AFP23 April 2024 | 4:08

UK-Rwanda migrant plan passes after parliament marathon

Prime Minister Rishi Sunak and his ruling Conservatives have been seeking to push through legislation that will compel judges to regard the east African nation as a safe third country.

UK-Rwanda migrant plan passes after parliament marathon

Britain's Prime Minister Rishi Sunak records a statement on the Iranian attacks on Israel overnight, inside 10 Downing Street in central London on 14 April 2024. Picture: AFP

LONDON - Controversial UK government plans for deporting asylum seekers to Rwanda cleared their final hurdle on Monday, after a marathon tussle between the upper and lower chambers of parliament lasting late into the night.

Prime Minister Rishi Sunak and his ruling Conservatives have been seeking to push through legislation that will compel judges to regard the east African nation as a safe third country.

They also want to give decision-makers on asylum applications the power to disregard sections of international and domestic human rights law to get around a UK Supreme Court ruling that sending migrants on a one-way ticket to Kigali was illegal.

But the government faced a parliamentary battle to do so, with the upper chamber House of Lords, which scrutinises bills, repeatedly sending the proposed legislation back to the lower House of Commons with amendments.

Peers, who have criticised the bill as inadequate, notably wanted a requirement that Rwanda could not be treated as safe until an independent monitoring body said so.

They also wanted an exemption for agents, allies and employees of the UK overseas, including Afghans who fought alongside British armed forces, from being removed.

MPs in the Commons, where the Tories have a majority, voted down every amendment and asked the Lords to think again in a back-and-forth process known as "parliamentary ping pong".

The unelected upper chamber, where there is no overall majority for any party, dug in their heels.

But shortly before midnight (2300 GMT) they eventually conceded to the will of elected MPs and agreed to make no further amendments, ending the deadlock and ensuring the bill will now receive royal assent to pass into law.

Sunak's government has been under mounting pressure to cut record numbers of asylum seekers crossing the Channel from northern France in small boats, particularly following a promise of a tougher approach to immigration after the UK left the European Union.


The Rwanda scheme - criticised by UN human rights experts and groups supporting asylum seekers - has been beset by legal challenges since it was first proposed in 2022.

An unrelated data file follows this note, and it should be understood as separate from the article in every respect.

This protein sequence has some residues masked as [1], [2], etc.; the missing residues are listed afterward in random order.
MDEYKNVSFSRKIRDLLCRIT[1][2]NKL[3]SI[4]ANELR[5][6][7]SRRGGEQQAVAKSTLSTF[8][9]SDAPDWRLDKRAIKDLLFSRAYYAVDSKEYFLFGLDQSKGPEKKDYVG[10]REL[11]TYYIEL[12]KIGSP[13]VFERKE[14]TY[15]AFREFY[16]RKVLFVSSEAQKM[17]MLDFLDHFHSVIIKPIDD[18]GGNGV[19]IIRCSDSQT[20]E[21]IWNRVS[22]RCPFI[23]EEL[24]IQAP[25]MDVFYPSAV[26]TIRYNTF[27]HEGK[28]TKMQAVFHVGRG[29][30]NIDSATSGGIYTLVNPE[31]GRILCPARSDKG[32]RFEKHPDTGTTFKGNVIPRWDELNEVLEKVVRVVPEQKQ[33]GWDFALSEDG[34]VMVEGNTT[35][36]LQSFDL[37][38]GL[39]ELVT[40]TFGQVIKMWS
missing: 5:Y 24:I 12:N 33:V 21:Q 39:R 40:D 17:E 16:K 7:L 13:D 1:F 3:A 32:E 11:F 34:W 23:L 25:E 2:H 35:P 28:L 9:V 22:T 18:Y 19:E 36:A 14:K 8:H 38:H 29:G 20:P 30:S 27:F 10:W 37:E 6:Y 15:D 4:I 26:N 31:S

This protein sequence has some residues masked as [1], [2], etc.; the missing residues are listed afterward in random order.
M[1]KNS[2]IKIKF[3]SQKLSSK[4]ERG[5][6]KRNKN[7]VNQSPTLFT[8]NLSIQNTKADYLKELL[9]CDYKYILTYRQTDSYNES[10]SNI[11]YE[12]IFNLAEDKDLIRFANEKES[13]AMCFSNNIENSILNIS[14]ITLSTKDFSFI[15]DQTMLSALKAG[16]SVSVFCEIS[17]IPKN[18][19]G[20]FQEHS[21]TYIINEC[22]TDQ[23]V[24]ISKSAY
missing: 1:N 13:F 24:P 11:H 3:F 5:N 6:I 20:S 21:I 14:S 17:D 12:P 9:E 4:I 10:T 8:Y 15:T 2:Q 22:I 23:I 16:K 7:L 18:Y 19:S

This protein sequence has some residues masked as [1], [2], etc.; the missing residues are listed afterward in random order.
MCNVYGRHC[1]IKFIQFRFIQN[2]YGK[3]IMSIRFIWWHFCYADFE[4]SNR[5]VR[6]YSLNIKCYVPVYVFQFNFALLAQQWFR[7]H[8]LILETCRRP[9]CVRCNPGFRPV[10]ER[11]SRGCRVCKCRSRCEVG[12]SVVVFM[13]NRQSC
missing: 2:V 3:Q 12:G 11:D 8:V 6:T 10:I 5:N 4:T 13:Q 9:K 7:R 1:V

That year, the first deportees were pulled off a flight at the last minute after an injunction from the European Court of Human Rights. Two years on, no migrants have been sent.

The National Audit Office, a public spending watchdog, has estimated it will cost the UK £540 million ($665 million) to deport the first 300 migrants -- nearly £2 million per person.

Charities have said the scheme is unworkable and, given the small numbers involved, would do little to cut the backlog of asylum claims.

Other critics say it sets a dangerous precedent of parliament legislating on an issue already deemed illegal by the courts and will damage the UK's international standing and moral authority.

Rwanda, a tiny nation of 13 million people, lays claim to being one of the most stable countries in Africa. But rights groups accuse veteran President Paul Kagame of ruling in a climate of fear, stifling dissent and free speech.

Sunak announced earlier on Monday that the government was ready and had plans in place for the first flights to take off in 10 to 12 weeks, promising a wave of deportations "come what may" over the summer months.

The prime minister is banking on the flagship "stop the boats" policy to act as a deterrent and give his beleaguered Tory party an electoral boost as the country prepares to go to the polls later this year.

The Conservatives have consistently trailed the main opposition Labour party in opinion polls and are on course to be dumped out of power after 14 years.

Sunak's plans could still be held up by legal challenges, and UN rights experts have suggested that airlines and aviation regulators could fall foul of internationally protected human rights laws if they take part in deportations.